A new survey from the International Monetary Fund (IMF) finds that people in countries like Hong Kong, Singapore, and the United Kingdom are increasingly interested in Bitcoin.
In addition to the survey, the bank published a new report that analyzes Bitcoin’s future, which finds the currency is poised to play an important role in emerging markets.
“It’s not the first time that Bitcoin has become the dominant digital currency, but it is the first to enter the emerging markets,” IMF chief economist Benjamin Tal said in a statement.
“It has been a long time coming, and it’s finally here.
People are starting to use Bitcoin in many places around the world.”
The report highlights that the global economy will need to diversify as the technology and regulation surrounding the currency continues to evolve.
In addition to Hong Kong and Singapore, the survey finds that Bitcoin is gaining traction in countries that have not yet seen the global financial crisis, including Brazil, India, and Turkey.
It is also gaining traction overseas, where it is now the second most traded currency in the world after the U.S. dollar.
“China has the most important role to play, with a strong and growing economy and rapidly growing Bitcoin market,” Tal said.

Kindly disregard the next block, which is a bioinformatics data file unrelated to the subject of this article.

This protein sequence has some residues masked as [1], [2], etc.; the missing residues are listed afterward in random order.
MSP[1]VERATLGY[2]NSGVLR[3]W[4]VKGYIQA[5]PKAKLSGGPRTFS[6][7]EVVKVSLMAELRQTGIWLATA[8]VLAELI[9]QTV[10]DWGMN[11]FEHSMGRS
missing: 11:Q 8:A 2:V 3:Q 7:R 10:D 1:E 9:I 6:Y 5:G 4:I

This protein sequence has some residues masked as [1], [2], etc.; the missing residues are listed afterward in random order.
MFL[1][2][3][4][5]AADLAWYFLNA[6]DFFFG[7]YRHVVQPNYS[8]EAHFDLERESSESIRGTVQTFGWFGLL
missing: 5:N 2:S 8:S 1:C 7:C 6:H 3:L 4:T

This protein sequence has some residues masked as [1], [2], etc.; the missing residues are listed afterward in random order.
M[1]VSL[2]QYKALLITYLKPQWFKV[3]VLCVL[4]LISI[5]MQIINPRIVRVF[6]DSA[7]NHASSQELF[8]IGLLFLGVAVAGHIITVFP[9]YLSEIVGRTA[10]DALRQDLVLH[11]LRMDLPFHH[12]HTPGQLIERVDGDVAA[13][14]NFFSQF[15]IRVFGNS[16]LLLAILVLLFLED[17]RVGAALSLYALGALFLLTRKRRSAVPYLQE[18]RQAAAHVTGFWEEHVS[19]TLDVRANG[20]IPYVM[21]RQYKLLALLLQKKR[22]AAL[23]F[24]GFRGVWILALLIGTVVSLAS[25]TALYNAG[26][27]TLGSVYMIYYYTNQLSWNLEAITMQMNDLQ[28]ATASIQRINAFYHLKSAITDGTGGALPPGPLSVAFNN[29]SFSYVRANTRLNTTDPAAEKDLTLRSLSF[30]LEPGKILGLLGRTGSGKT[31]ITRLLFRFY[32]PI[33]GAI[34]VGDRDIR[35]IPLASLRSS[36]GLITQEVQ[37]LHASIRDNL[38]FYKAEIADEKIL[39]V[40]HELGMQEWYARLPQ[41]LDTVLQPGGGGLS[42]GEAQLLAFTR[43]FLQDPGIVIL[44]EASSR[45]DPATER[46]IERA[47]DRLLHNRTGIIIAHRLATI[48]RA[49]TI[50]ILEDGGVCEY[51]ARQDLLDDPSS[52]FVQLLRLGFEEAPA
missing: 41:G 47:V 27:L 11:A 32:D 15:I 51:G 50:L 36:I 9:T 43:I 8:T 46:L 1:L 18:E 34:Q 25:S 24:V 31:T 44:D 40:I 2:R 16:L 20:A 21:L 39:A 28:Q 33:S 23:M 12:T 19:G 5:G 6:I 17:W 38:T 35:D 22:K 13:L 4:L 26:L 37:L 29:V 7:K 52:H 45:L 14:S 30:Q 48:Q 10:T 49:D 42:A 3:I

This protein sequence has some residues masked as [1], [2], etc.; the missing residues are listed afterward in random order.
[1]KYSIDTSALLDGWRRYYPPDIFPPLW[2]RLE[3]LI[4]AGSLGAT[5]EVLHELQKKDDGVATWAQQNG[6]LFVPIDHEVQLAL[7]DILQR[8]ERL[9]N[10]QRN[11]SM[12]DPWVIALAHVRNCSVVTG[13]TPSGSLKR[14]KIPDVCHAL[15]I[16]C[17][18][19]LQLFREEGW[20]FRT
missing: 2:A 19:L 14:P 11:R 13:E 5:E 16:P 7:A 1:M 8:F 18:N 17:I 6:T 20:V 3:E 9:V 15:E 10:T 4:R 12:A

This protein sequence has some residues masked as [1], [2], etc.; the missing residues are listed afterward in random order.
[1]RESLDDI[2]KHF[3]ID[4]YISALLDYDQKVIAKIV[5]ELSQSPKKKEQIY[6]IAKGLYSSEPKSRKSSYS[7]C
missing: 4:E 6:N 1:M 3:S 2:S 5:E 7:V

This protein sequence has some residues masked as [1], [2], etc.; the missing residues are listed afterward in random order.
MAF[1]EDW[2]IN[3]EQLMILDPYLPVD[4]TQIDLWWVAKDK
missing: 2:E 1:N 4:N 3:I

“But China also needs to make sure it is prepared for the transition.
In the future, China’s influence on the Bitcoin economy is likely to grow as the value of the currency increases.”
The IMF also said that Bitcoin’s growing use has spurred a surge in new digital currencies, such as Litecoin and Dash.
The fund said that the growth of these new digital tokens is likely the main reason that more people are adopting the currency as a store of value.
According to the report, more people now have access to Bitcoin and the global currency’s use is accelerating, with people in the U: U.K., Germany, the U., Russia, and Brazil having been active users.
The global economy is “now more fragmented than ever before, and Bitcoin is a new and dynamic alternative to traditional financial institutions,” the report says.
The report is based on interviews with 3,000 people in 50 countries over the past year.
It does not include digital currency trading in the United States, which is not yet regulated.